In the end, the jury took only 45 minutes to find Bodkin Adams not guilty, and a number of legal reputations were made and lost as a result.
What was the truth of the matter? Was Bodkin Adams a mass murderer or not? You will have to read the record and make your own judgement. The police certainly thought he was guilty of many murders, as did the press. I had a friend at the time whose father was a Fleet Street journalist, and he told me that the word on the Street was that Adams had killed so many, and seemed so likely to kill so many more, that the police had been obliged to prosecute even though their case was ‘not quite ready’.
My own view is that Bodkin Adams was not a mass murderer at all. But he was, I would say, very definitely a mercy killer.
Remember the circumstances of the time. Bodkin Adams had been trained in the 1920s, when doctors really had very few effective remedies in their bags. What good they did was mostly achieved through a confident bedside manner, reassuring the patient that all would be well. By the 1950s doctors had acquired the early antibiotics, but for many terminal diseases they still had little that was of much use, apart from pain-killers.
And consider the nature of the Doctor’s practice. He was largely concerned with elderly patients who had led very comfortable lives. What did these patients fear most? They feared an agonising and prolonged death. So they would have talked to the Doctor about this possibility, over and over again, urging him to promise that he would not let them suffer. And he, I am quite sure, would have promised. It was how he earned his fee.
When the time came, it seems more than probable that Bodkin Adams did ease his patients’ passing into the next world. And if they, in anticipation of their gratitude, had left him something generous in their will, what was he supposed to do? Send it back?
The practice of mercy killing is seldom discussed in public, but it is a problem which faces every doctor. And it is not as if Bodkin Adams had no precedents. There is, for example, the well-documented case of King George V.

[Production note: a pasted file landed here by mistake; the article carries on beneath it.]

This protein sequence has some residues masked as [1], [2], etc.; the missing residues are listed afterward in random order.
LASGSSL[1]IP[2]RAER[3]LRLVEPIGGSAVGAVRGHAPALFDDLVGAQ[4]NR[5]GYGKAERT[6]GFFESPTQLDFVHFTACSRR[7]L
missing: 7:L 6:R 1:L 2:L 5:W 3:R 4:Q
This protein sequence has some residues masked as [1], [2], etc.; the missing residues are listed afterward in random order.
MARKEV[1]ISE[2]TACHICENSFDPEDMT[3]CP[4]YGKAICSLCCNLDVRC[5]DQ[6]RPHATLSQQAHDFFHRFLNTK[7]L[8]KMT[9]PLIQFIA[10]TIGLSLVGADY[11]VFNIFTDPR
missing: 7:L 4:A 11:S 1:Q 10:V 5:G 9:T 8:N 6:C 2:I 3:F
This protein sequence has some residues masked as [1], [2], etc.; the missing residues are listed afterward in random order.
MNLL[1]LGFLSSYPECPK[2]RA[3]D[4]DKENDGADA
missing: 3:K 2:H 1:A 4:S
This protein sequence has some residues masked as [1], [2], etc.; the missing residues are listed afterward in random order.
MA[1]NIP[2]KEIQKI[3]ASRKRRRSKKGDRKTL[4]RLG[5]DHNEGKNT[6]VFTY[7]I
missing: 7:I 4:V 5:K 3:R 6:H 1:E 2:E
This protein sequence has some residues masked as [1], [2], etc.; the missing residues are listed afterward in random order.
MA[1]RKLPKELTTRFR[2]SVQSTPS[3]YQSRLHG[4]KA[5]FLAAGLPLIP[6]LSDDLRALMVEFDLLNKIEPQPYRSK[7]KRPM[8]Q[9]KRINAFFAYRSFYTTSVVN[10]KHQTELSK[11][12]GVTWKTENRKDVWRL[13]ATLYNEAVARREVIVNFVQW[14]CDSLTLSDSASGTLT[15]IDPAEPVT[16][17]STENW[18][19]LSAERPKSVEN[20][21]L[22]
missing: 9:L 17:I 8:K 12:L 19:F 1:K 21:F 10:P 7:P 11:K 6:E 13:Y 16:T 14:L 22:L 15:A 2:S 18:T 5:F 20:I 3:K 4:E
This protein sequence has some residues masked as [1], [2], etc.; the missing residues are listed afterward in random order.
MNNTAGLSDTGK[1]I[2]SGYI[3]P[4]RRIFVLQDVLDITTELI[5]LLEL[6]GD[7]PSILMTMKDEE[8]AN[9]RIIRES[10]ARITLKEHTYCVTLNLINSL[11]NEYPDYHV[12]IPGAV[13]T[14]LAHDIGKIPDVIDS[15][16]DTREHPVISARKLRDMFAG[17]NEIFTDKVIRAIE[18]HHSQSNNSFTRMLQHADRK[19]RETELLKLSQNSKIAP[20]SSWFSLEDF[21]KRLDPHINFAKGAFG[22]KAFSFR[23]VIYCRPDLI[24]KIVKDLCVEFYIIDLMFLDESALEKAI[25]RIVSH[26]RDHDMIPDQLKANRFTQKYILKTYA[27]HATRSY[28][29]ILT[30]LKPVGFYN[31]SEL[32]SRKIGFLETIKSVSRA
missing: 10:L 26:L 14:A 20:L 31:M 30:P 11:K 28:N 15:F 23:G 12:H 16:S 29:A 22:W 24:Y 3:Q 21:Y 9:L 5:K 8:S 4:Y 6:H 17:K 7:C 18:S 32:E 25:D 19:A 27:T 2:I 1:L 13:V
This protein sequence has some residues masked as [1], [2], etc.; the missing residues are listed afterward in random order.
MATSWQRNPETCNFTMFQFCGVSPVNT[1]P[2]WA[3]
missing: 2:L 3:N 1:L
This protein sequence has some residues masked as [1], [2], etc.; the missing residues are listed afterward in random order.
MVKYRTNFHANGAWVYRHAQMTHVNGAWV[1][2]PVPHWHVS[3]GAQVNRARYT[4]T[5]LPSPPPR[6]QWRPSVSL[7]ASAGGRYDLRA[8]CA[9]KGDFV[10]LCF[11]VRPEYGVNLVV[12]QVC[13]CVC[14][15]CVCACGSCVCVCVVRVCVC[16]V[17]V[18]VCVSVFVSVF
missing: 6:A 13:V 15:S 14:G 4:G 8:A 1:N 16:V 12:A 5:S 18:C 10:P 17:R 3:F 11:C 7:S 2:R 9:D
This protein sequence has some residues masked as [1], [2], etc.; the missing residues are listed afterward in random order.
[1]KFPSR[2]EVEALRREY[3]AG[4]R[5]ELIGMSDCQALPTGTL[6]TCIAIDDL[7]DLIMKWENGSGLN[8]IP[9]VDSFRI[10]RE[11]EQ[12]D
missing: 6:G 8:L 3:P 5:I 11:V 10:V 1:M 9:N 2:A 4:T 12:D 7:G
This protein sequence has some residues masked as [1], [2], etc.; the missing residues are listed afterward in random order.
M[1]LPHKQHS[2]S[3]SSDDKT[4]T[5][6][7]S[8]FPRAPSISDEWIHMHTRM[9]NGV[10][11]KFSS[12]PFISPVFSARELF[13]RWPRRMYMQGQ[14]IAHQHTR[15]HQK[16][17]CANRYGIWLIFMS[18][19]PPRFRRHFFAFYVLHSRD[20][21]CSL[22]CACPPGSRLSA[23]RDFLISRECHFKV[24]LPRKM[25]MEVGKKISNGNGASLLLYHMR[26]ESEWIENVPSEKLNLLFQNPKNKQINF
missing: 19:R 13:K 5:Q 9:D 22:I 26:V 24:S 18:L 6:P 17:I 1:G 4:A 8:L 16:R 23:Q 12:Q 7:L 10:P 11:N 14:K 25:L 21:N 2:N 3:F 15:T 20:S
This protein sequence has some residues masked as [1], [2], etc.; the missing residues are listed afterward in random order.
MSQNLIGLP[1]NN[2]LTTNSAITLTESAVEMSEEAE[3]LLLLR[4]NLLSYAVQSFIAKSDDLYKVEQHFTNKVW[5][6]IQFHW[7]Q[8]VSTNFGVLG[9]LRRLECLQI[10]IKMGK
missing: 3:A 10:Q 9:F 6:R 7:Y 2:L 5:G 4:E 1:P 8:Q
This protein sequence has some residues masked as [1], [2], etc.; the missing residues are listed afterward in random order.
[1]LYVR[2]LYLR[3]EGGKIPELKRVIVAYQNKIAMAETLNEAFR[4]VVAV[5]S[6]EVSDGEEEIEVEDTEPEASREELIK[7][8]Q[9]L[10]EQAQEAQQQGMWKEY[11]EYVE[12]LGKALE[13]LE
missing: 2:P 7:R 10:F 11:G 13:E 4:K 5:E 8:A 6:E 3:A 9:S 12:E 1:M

In January 1936, after several months of ill health, the King contracted bronchitis. It soon became obvious that the end was inevitable, and on the evening of 19 January the King drifted into a coma. The court officials realised that, if he lived past midnight, the announcement of his death could not be included in the next morning’s edition of The Times. And so, in view of the old man’s suffering, and in view of the passing time, the King’s doctor (Lord Dawson) decided to inject three-quarters of a grain of morphine and one grain of cocaine into the jugular vein. It was obvious what effect this would have, and the nurse in attendance refused to do it. Lord Dawson did it himself, and within fifteen minutes the King had died.
I do not suggest that Bodkin Adams knew about the death of George V. I merely point out that many a doctor has given a similar injection to patients in a similar position, without any publicity and without being prosecuted for it.
Mr Surtees is not the first author to write about this case of Bodkin Adams, of course. Sybille Bedford wrote an account of the trial in 1958: The Best We Can Do (Collins). And after the Doctor died, in 1983, we had a little flurry of books: Where There’s a Will, by Rodney Hallworth and Mark Williams (Capstan Press, 1983); Two Men Were Acquitted, by Percy Hoskins (Secker and Warburg, 1984); and Easing the Passing, by Patrick Devlin (Bodley Head, 1985). Perhaps it is a measure of the fascination of the case that all of these books appear to be readily available from Amazon.co.uk, even today.
You can also read an account of the affair online.